Sendha namak is said to be the purest salt, laden with innumerable health benefits. In a detailed article in a popular Indian newspaper, 84 such benefits are listed, claiming that it lowers blood pressure and improves heart health, soothes joints, reduces obesity, cures diseases of mouth and throat, improves metabolism, brings glow to hair and skin, etc. On YouTube, there are numerous videos claiming huge health benefits from this salt, and some of them quote Ayurvedic scriptures to support their claims. Not only do they advise replacing iodized salt with sendha namak but encourage its usage much more than the maximum limit prescribed by health authorities. Black salt is also claimed to cure many diseases that sendha namak is supposed to cure: heart problems, weight loss, disturbed blood pressure, etc. In addition, it is supposed to do miracles in many types of digestive problems, and is also said to be good in diabetes and inflammatory diseases. Some even advise taking black salt dissolved in water first thing in the morning.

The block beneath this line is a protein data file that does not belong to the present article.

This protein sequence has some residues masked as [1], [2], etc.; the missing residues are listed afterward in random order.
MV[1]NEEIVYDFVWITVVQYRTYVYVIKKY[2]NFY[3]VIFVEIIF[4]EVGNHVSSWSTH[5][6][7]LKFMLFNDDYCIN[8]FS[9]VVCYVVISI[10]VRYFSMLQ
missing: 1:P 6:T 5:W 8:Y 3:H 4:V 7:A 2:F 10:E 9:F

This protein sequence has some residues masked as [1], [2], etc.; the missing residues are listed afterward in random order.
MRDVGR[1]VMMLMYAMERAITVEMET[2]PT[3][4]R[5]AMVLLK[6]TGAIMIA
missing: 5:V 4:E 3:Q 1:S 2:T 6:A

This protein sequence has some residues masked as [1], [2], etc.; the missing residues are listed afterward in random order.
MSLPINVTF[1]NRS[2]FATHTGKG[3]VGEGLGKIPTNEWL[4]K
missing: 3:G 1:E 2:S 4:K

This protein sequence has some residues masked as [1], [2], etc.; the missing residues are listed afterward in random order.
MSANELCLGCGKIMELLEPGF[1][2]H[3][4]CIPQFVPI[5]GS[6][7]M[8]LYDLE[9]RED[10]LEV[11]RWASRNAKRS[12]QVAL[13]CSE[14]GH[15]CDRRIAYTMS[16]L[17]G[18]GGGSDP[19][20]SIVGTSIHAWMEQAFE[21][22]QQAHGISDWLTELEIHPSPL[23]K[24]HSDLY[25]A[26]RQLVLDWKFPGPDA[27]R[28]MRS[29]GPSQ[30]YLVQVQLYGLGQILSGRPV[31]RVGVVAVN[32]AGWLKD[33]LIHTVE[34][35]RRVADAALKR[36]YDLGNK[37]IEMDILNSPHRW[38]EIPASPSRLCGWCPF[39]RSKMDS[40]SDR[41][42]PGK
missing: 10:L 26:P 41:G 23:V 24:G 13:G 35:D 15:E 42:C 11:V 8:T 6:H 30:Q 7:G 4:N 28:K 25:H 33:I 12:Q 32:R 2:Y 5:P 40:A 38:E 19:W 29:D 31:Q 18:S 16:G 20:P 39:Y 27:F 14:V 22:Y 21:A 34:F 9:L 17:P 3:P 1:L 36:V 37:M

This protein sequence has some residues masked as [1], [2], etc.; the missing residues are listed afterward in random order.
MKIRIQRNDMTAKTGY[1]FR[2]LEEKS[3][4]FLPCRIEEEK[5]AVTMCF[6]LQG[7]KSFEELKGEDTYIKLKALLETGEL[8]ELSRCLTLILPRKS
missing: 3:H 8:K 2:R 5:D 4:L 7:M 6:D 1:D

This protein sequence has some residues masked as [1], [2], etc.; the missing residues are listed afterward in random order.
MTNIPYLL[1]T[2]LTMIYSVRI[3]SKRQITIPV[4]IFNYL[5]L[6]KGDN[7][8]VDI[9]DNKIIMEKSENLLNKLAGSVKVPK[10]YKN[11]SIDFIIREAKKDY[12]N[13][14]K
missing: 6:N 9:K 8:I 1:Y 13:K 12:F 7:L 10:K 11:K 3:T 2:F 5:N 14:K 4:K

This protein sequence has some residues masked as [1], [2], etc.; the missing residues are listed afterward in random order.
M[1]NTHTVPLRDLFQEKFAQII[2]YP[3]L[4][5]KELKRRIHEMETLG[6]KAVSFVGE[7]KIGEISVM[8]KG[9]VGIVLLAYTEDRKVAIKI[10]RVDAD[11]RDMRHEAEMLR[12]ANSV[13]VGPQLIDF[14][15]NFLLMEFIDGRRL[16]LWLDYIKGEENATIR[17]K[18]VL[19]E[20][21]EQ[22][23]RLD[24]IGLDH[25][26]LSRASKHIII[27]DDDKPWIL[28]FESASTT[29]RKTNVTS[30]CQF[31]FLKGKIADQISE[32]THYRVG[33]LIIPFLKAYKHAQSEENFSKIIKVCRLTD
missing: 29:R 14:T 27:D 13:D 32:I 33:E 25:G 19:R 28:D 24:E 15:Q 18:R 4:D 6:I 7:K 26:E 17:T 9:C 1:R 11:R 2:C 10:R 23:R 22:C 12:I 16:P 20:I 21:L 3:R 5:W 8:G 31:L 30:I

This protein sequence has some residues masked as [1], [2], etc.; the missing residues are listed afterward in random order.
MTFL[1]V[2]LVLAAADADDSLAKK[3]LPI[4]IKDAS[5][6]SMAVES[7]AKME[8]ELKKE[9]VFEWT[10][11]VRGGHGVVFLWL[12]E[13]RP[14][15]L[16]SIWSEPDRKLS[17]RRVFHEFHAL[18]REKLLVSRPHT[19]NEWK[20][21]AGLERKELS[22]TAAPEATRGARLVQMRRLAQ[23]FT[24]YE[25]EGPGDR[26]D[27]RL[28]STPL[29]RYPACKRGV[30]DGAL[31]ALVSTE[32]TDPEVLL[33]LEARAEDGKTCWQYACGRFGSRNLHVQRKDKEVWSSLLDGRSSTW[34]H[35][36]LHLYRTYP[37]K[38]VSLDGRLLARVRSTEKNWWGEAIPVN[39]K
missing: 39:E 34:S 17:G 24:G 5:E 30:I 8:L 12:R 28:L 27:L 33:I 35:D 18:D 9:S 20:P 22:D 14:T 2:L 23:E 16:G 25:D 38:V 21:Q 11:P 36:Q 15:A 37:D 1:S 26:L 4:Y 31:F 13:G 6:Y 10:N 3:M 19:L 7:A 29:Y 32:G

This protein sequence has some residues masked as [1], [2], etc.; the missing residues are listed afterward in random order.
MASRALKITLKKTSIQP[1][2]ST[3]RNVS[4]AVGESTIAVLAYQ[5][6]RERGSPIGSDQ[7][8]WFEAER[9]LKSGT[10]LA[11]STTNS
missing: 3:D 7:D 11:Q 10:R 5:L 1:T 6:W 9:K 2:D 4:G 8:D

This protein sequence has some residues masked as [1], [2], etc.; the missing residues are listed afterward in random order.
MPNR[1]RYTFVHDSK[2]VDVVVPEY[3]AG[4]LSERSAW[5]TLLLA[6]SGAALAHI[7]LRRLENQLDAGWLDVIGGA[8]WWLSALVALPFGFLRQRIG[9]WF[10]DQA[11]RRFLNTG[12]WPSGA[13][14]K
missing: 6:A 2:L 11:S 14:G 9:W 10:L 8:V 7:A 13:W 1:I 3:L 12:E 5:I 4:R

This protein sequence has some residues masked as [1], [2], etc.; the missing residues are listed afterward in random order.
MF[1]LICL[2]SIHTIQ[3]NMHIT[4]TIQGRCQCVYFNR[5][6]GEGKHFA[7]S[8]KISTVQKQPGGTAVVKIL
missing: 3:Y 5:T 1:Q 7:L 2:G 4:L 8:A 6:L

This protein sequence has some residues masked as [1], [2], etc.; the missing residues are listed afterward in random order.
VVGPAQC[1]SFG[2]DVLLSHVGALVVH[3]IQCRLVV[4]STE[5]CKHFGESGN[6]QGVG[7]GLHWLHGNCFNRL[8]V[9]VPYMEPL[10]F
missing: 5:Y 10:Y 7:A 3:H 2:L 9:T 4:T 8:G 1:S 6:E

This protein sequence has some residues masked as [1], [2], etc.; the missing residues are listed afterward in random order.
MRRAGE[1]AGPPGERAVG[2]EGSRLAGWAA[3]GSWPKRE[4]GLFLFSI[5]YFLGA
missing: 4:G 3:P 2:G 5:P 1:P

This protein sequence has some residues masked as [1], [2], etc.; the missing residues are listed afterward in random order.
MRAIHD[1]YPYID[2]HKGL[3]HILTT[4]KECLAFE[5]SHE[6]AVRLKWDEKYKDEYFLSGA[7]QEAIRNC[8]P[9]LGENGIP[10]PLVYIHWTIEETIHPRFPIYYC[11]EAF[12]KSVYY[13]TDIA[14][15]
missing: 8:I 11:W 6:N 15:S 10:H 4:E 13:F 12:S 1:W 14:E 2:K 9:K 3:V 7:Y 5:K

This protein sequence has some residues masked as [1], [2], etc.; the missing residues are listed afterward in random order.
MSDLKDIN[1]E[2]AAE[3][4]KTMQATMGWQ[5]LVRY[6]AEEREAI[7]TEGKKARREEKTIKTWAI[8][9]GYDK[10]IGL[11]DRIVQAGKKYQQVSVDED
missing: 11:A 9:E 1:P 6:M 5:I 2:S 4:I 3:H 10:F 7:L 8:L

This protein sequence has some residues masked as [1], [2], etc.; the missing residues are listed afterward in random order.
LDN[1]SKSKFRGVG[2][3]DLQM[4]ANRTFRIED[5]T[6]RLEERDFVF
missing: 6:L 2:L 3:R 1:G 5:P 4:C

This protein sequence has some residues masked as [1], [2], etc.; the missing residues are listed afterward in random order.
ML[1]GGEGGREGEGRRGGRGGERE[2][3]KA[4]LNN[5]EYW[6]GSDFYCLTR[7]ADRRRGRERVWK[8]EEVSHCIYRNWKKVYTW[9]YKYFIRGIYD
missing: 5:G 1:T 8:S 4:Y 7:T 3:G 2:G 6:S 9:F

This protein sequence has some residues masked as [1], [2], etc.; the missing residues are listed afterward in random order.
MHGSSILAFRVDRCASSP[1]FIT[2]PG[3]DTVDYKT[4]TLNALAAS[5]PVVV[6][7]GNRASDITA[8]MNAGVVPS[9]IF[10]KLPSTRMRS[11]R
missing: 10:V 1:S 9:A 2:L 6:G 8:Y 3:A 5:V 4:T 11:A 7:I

On the other hand, many people have written and made videos vilifying iodized salt. One popular YouTuber in Hindi has even claimed that iodized salt causes infertility in males and the Indian government is promoting this salt for population control. Many articles and videos spread the rumour that iodized salt has been banned in many countries.

Let’s come back to finding the best among the main types of salts available in India.

  • Sendha namak or rock salt. It is a fact that the crystals of this salt are devoid of dust and other insoluble impurities. However, as it is handled in very unhygienic conditions, there is a fair chance that the salt that we get in the market does not retain its pristine purity. 

It is also a fact that this salt contains many elements that are good for human health. However, their types and quantities vary greatly. In addition, these useful elements are not in the proportion required by our bodies. As said earlier, some sendha namak samples have been found to contain high quantities of undesirable elements/ chemicals such as lead.